Adjudicator Code of Ethics

As an adjudicator is acting in a quasi-judicial role in making a determination affecting parties’ rights under a construction contract, it is imperative that the adjudicator carries out his/her functions under the Act in a highly ethical manner and otherwise in strict conformity with the requirements of the Act.


No Conflict of Interest:

A person cannot serve as an eligible adjudicator in any payment dispute where the person has any financial interest (except the adjudicator’s normal fees) or other interest in the outcome of the particular dispute. The adjudicator should disclose as soon as possible any situation which may give rise to a conflict of interest.

In particular, an adjudicator who is a member or director of a company or industry association retained by any party to the dispute should not act as adjudicator without the fully informed consent of the parties.


An adjudicator must always maintain impartiality during the adjudication process towards the parties and their representatives (if any) involved in the dispute.

Impartiality means freedom from favouritism or bias in word or action towards a disputant party.

Furthermore, an adjudicator is not to play an adversarial role and must maintain an even-handed approach towards all parties involved. An adjudicator should not become an adviser to any of the parties.


If the adjudicator believes that his/her background or personal experiences or relationships would prejudice the adjudicator’s role or detract from his/her impartiality, the adjudicator must withdraw from the adjudication, unless all parties agree to proceed after full disclosure of all relevant facts relating to the issue of neutrality.

If the adjudicator had at any time prior to the adjudication provided any services (e.g. legal, consulting or commercial) or had any social or professional relationship with any of the parties, he/she cannot proceed with the adjudication. However, if after full disclosure, all parties to the adjudication agree, the adjudication may proceed.


In considering the submissions, accompanying supporting documents, information and comments of the parties in dispute and in formulating a determination, an adjudicator must be objective. This entails the Adjudicator being free from subjective personal feelings, including notions of justice and fairness.

In this regard, the Act specifically limits the adjudicator in making a determination to only considering the following:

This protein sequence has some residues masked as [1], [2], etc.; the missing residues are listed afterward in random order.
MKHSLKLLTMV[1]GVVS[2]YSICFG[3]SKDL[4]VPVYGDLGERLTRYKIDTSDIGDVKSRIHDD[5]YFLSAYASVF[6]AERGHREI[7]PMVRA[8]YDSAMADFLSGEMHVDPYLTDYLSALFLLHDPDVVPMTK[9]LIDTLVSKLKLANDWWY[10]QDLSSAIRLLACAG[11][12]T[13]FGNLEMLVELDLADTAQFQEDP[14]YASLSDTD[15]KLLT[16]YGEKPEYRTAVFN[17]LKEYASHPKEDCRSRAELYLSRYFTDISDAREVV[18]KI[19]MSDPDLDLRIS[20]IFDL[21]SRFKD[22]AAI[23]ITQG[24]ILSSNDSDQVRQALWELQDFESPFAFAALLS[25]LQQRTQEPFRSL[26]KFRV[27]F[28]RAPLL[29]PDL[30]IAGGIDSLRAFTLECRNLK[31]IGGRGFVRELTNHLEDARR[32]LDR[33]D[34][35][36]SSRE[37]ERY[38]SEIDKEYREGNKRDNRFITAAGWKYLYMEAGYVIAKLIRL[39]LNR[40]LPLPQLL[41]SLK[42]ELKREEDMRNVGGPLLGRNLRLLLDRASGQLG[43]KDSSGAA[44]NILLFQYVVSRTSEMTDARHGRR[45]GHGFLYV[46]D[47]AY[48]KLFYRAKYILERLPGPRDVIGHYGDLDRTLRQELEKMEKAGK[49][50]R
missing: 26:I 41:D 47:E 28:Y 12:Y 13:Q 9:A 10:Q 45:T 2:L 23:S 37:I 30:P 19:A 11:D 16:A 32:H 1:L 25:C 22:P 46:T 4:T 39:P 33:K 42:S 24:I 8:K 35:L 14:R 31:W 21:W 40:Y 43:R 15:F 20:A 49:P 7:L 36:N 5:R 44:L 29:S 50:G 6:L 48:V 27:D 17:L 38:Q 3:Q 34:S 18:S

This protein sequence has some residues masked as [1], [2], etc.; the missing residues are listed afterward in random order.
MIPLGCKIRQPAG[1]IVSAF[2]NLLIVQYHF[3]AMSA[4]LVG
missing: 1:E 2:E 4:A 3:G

• the provisions of the Act;
  • the provisions of the relevant construction contract giving rise to the dispute;
  • the payment claim and all submissions, including relevant documentation provided by the claimant;
  • the payment schedule of the respondent and all submissions, including relevant documentation provided by the respondent; and
  • results of any inspection carried out by the adjudicator.

An adjudicator's decision must disclose proper analysis, objectivity and regard only to those limited matters referred above.

Compliance with the Act:

An adjudicator must comply with the requirements of the Act and regulations (if any).

Conscientious and Diligent:

An adjudicator should carry out his/her task in a conscientious and diligent manner.


The fee charged for the adjudication of any matter will be reasonable and not excessive.


Prior to the referral of an adjudication, Adjudicate Today provides the adjudicators with party details and requires the adjudicators to provide a written advice to the effect that:

  • they have not had any connection with the contract which is the subject of the adjudication application;
  • they have not had any connection with either of the parties which is likely to give rise to a perception of conflict of interest e.g. association memberships, social or family relationship, employment, business, shareholdings;
  • if they previously had an adjudication to which either party to the current application was a party, nothing occurred which could cause either party to reasonably consider that they may not determine this application with complete impartiality; and
  • they do not have any conflict of interest.


From time to time parties may consider that an adjudicator has breached our code of ethics and wish to complain.

Click Further information about making a complaint

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